We covered the proceedings on Twitter (see @ATLblog and @DavidLat), and we shared with you write-ups from Adam Liptak of the New York Times, Robert Barnes of the Washington Post, and Tony Mauro of the Legal Times. But for the SCOTUS devotees among you who are not yet satisfied, keep reading for even more about this very special event….
* After being temporarily suspended as part of “Porngate” for trafficking in “highly demeaning portrayals of members of various segments of the population, including women, elderly persons, and uniformed school girls,” Seamus McCaffrey retires from the Pennsylvania Supreme Court. [Philadelphia Daily News]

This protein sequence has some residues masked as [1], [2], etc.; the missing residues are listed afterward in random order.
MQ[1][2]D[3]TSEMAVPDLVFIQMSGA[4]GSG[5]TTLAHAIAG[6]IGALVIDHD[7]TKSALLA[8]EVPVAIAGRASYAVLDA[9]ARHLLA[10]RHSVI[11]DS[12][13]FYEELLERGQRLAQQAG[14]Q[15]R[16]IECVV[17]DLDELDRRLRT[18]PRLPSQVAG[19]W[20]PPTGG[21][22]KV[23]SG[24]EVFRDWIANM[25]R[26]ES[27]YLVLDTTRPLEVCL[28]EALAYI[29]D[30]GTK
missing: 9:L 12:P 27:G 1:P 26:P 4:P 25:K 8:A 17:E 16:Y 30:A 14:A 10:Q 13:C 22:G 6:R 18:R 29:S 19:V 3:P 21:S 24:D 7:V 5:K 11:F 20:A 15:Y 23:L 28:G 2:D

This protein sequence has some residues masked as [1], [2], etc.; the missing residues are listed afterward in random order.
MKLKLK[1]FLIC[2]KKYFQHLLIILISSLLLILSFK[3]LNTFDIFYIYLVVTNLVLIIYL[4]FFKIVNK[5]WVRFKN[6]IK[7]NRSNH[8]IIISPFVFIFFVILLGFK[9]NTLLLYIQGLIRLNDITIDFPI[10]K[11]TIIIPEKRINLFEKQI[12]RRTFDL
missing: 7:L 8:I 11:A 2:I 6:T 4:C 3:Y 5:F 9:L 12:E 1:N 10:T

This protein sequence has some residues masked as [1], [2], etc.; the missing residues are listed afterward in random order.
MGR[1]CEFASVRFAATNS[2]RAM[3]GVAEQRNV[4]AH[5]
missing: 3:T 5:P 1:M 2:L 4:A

* A group of women lawyers in Miami has called for NBC to cancel Bad Judge because it “depicts a female judge as unethical, lazy, crude, hyper-sexualized, and unfit to hold such an esteemed position of power.” Indeed there’s no place for depicting women judges that way on TV. Especially when Miami is perfectly capable of depicting them that way in real life. [Crushable]
* Stanford and Dartmouth in hot water over election law charges in Montana. Apparently piercing the imaginary veil of non-partisanship in judicial elections is the problem and not the whole idea of judicial elections in the first place. [Montana Standard]
We can write about how financially imprudent it is to go to law school until we’re blue in the… fingertips? I guess? But for some of you, it’s just not going to sink in until you see it in cold hard numbers. Enter this handy student loan calculator that allows the user to enter their planned indebtedness and it’ll spit back the salary you need to earn in order to justify your decision.